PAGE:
5 Best Benefits of Nutritional Yeast

by John Staughton last updated -

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The use of nutritional yeast occurs around the world and has become much more popular in recent years with the rise of veganism.

What is Nutritional Yeast?

Nutritional yeast is a deactivated form of yeast (after it is exposed to heat) that can deliver an impressive amount of vitamins and necessary nutrients when added to certain foods. In some forms, nutritional yeast is sold as yellow flakes, although it is also widely available in the form of a powder. Today, nutritional yeast is most often found in vegan replacements for cheese, although it is also used as a condiment for people on that particular diet. The taste of nutritional yeast is slightly nutty, sour, savory, and creamy, which makes it a suitable replacement for cheese in many recipes.

Nutritional yeast is also gluten-free and can be fortified with other vitamins and nutrients, such as vitamin B12, to be even more beneficial for those following a vegetarian or vegan diet. In those particular diets, certain vitamin deficiencies are common, so the use of this yeast functions as an easy and delicious alternative to nutritional supplements.

Nutritional Yeast Nutrition Facts

In terms of the nutritional facts of nutritional yeast, it will vary based on the manufacturer, but generally speaking, this form of yeast contains about 30 calories per tablespoon, as well as 2.5 grams of carbohydrates, 80% of which is made up of fiber. This form of yeast is also a complete protein, meaning that it can provide all 9 of the amino acids that the body is unable to produce on its own. This is in addition to various other B vitamins, and in fortified types of this yeast, you may also get calcium or iron.

Nutritional Yeast Benefits

The primary benefits of nutritional yeast include the following:

Let us discuss them in detail below.

Immune System

When your body has enough B vitamins, your metabolism and immune system can run properly, keeping you protected against various pathogens and possible infections.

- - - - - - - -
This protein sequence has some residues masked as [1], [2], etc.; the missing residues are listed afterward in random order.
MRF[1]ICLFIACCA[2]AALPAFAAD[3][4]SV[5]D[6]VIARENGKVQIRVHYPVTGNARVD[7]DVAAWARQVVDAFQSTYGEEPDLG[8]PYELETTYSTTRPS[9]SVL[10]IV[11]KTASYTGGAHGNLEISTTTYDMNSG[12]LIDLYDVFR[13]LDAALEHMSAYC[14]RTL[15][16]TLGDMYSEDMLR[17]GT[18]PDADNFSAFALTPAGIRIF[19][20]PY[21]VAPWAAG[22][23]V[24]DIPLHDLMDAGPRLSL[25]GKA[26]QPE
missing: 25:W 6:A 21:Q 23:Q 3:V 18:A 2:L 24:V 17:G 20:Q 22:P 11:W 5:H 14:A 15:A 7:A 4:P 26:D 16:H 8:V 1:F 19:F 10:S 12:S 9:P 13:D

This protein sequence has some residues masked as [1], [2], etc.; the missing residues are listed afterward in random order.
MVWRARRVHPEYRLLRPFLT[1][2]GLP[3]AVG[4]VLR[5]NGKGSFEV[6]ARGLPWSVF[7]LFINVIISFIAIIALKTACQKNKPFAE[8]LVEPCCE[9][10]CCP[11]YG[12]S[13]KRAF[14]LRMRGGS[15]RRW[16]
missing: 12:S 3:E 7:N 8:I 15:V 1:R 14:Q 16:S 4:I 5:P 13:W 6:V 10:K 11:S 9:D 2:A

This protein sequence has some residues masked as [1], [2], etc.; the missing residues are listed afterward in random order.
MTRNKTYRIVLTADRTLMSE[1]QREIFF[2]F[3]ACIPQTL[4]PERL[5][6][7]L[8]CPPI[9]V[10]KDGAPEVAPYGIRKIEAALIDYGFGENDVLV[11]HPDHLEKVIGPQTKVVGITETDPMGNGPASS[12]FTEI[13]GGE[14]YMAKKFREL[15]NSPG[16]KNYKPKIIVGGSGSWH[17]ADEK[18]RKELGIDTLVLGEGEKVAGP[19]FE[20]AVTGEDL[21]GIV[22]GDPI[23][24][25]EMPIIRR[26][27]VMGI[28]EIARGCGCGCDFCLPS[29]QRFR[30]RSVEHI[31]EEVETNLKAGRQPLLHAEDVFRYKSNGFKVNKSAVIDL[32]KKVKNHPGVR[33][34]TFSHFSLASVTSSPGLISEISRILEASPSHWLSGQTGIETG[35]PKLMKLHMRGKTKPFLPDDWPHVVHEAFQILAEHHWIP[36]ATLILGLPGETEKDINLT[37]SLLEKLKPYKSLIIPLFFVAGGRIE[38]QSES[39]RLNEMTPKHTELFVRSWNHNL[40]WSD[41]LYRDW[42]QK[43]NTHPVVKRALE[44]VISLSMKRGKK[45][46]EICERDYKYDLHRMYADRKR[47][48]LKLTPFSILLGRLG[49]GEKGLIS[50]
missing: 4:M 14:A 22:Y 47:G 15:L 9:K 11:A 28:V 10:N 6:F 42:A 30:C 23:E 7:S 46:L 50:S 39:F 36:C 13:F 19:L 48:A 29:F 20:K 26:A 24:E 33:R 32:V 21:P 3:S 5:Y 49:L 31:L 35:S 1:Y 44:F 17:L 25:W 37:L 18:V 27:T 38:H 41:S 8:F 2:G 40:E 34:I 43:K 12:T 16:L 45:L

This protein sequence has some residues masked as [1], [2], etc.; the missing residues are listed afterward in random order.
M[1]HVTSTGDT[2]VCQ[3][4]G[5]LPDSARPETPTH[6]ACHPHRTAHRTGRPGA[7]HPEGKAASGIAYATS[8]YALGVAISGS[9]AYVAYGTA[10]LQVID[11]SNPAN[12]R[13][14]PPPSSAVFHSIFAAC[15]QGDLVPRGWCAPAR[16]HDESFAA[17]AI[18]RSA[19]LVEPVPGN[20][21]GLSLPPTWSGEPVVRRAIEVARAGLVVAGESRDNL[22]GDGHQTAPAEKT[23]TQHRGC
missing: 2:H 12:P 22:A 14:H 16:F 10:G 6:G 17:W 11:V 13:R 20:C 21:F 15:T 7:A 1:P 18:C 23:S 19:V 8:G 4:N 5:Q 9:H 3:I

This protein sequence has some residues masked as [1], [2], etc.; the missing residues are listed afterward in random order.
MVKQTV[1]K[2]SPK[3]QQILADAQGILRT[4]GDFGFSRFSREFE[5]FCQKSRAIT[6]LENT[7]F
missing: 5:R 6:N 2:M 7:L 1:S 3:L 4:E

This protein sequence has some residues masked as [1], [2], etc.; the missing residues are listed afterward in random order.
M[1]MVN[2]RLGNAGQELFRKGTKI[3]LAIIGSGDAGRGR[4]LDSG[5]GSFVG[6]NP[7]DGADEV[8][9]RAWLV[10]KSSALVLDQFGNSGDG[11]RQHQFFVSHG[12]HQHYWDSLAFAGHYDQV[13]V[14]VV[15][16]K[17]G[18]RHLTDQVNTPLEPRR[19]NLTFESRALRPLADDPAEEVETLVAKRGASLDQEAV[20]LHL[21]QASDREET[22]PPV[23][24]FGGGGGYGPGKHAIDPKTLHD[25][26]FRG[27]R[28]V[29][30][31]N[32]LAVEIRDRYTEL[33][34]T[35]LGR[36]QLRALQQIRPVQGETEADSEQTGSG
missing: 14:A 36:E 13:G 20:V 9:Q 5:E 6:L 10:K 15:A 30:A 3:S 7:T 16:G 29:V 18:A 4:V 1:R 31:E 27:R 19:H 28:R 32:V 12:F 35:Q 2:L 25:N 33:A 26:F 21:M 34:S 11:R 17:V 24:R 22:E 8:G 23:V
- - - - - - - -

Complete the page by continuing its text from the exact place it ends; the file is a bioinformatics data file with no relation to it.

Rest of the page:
Healthy Pregnancy

Certain B vitamins, such as folic acid, are incredibly important for a healthy pregnancy. By adding this yeast to your diet, you are significantly lowering your chances of delivering a baby with neural tube defects.

Nutrient Deficiency

The main reason why people use this form of yeast is to make up for nutrients they may be missing while following a vegetarian or vegan diet. Lacking enough protein, fiber or vitamins from the diet can have a wide range of unwanted side effects.

Skin Care

Some of the active ingredients in yeast, including the complete range of amino acids the body needs, can help to form proteins and other compounds that contribute to skin health and appearance.

Hair Care & Nail Care

The amino acids and vitamins in this yeast are also necessary for the formation of proteins that go into the production of hair and nails, helping to keep you looking and feeling healthy in your new diet.

How to Use Nutritional Yeast?

As mentioned, one of the most common uses for nutritional yeast is in cheese replacements, since it can create the same creamy and nutty flavor. However, you can also mix nutritional yeast into soup and pasta, where it functions as a spice, or you can bake it into bread or top your salads and popcorn with the powder/flakes. You can also use it as a topping for baked vegetables, in tofu, or in your favorite curry preparation.

Nutritional Yeast Substitute

If you don’t have nutritional yeast on hand, there are a few other viable substitutes, including the following:

  • Soy sauce
  • Brewer’s yeast

Brewer’s Yeast

If you are primarily using this nutritional yeast for its B vitamins, particularly vitamin B12, then brewer’s yeast can be an excellent substitute that will keep your nutrient levels up.

Soy Sauce

If you want to replace this form of yeast in terms of flavor in a dish, soy sauce can be an odd mimic of the salty flavor of this specialized yeast.

Nutritional Yeast Side Effects

There are very few known side effects of this yeast since it is a deactivated form of yeast. On the other hand, brewer’s yeast (active form) is linked to gastrointestinal distress and upset in many cases. The processing of nutritional yeast eliminates most of the risk for side effects, but as with any new dietary supplement, proceed with caution. Start by using a small amount and clocking your body’s behavior. Also, speak with your doctor before adding this to your diet.

About the Author

John Staughton is a traveling writer, editor, and publisher who earned his English and Integrative Biology degrees from the University of Illinois in Champaign, Urbana (USA). He is the co-founder of a literary journal, Sheriff Nottingham, and calls the most beautiful places in the world his office. On a perpetual journey towards the idea of home, he uses words to educate, inspire, uplift and evolve.

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